What would you do
if you weren’t afraid?

The other day I was having a conversation with John, my great friend and longtime business partner. Our discussion ranged widely, as it usually does, and we ended up talking mostly about things like this newsletter, raising kids, life and how to be better — Yeah, I know. Not very much business. But interestingly the more we talk about this the better our company does! Anyway, at some point he brought up a really interesting question:

What would you do if you weren’t afraid?

Thinking about it now, this is one of the great questions of life. Fear is a pervasive psychological reality of the human condition. It’s something that we just have to contend with and seems to have value beyond just its instinctual and evolutionary antecedents. To be sure, fear is there to keep you alive, but it is also there to do so much more.

While there are many kinds of fear — too many to list here — there’s something really important about a certain kind of fear in life, a psychological fear. I used to get excited and motivated by famous phrases like Alexander’s “conquer your fear and you will conquer death!”, FDR’s “the only thing we have to fear is fear itself,” or Dune’s Litany Against Fear:

“I must not fear. Fear is the mind-killer. Fear is the little-death that brings total obliteration. I will face my fear. I will permit it to pass over me and through me. And when it has gone past I will turn the inner eye to see its path. Where the fear has gone there will be nothing. Only I will remain.”

What I’ve come to realize now that I’ve grown a bit older is that while there’s definitely something powerfully important about this kind of heroic courage — to overcome the fear of death in a key moment or time in life — it’s not exactly what the question above is about.

There is a fear that develops in your life that doesn’t have anything to do with survival or combat or extreme danger. Well, maybe it does in a way but not directly. This fear is much more subtle and mostly operates subconsciously. It is the fear that prevents you from becoming who you want to become.

While I have no idea where this fear comes from or why, I am convinced that we are all intimately familiar with it. It might be our closest companion in life and its mere existence explains a lot about us.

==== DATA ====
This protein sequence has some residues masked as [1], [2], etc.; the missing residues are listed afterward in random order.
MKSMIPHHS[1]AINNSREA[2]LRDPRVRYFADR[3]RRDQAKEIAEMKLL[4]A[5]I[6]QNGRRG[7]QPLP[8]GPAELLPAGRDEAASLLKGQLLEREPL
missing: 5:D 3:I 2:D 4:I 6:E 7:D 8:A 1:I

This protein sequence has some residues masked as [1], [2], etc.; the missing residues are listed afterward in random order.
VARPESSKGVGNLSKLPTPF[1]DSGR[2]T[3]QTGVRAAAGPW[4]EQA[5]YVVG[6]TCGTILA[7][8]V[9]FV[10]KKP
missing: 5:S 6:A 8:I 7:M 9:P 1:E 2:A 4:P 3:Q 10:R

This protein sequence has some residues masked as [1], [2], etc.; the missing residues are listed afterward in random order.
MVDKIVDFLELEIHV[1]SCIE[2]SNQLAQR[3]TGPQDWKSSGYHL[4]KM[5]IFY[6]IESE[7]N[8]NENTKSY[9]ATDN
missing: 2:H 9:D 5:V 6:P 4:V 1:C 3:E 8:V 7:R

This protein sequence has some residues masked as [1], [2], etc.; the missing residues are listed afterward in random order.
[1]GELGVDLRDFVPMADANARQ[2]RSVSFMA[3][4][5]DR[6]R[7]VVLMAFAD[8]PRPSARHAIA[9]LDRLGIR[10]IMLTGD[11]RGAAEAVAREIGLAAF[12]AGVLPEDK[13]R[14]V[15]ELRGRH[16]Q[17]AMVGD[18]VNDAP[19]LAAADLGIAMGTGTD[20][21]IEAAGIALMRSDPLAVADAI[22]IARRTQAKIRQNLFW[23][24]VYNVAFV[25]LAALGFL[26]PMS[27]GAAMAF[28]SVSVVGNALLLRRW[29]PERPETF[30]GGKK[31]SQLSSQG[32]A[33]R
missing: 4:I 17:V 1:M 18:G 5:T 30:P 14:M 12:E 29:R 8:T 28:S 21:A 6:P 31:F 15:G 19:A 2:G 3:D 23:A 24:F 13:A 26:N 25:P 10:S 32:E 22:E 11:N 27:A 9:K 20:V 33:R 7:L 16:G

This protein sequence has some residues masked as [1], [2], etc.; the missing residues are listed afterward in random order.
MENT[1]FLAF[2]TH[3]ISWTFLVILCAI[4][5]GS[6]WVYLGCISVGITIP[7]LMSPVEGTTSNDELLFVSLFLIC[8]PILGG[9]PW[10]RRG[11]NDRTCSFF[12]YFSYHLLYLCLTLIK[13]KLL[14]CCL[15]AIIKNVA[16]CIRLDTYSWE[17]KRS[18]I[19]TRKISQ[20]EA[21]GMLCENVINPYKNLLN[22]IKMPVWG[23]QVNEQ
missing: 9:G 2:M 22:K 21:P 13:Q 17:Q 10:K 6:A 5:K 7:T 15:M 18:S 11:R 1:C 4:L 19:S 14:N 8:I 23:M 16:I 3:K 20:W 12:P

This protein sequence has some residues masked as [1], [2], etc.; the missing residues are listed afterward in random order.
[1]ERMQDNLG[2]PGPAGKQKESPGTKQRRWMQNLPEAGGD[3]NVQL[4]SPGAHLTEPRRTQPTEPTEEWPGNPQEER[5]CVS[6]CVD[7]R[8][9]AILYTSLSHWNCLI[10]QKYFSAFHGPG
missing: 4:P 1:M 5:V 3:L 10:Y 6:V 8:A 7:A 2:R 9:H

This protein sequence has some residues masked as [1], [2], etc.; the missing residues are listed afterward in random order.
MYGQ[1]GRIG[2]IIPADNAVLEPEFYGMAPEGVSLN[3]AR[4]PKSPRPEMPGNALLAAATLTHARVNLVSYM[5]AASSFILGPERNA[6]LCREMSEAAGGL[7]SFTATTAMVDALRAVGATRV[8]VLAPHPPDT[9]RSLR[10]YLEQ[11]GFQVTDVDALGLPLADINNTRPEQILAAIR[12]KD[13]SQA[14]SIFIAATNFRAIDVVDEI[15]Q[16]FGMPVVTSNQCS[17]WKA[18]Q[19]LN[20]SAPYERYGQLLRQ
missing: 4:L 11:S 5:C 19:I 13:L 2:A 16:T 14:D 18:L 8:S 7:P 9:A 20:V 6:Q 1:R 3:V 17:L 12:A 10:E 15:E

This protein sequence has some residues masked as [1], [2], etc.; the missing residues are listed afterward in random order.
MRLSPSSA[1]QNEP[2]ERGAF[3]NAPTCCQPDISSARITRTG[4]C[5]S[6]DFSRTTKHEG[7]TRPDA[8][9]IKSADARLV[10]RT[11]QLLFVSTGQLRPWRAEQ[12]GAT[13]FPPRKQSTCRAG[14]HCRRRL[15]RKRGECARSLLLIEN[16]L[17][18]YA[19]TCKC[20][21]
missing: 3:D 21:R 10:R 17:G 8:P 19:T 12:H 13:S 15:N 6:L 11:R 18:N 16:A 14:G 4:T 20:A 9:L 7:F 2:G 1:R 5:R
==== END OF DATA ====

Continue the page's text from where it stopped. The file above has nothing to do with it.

I want to talk about something kind of crazy to demonstrate the point. Just why do so many people relate to a character like Scarface’s Tony Montana? How exactly does he become a sympathetic character? Clearly, he is a disaster of a human being — a drug dealer, a murderer, a drug addict, he even kills his best friend…. But we love him still because we all can relate to the arc of his story in an important way. When Tony is yelling at all of the Miami socialites in a drunken tirade “You don’t have the guts to be what you wanna’ be!” we are nodding our heads and saying to ourselves inside “that’s right!” You see we love Tony Montana because, twisted though he may be, he overcame this fear of becoming.

Many of the gurus of our self-help obsessed era are clued into this already. Tim Ferris, for instance, gave an interesting TED talk about how “fear setting” might be a better approach to improving your life than “goal setting.” His idea, a very good one, is to flip the usual process of self-improvement on its head and look inward for direction instead of outward. This is good but I think there’s something missing or not explained in quite enough detail. For not all fears are created equal!

The problem with fear is that anything you can imagine about life, you can imagine being afraid of as well. So how should we think about prioritizing these things? Which fears should we listen to, and which ones should we ignore? Which fears should we face head-on? Which fears should we seek to overcome?

You might learn something valuable about yourself by facing your fear of heights and going skydiving. Certainly, you’ll strengthen your self-confidence and enjoy the energy, exhilaration and quickening of the spirit that comes out of such things. However, when all is said and done, will you be happier? Will you be a better person? I’m guessing not.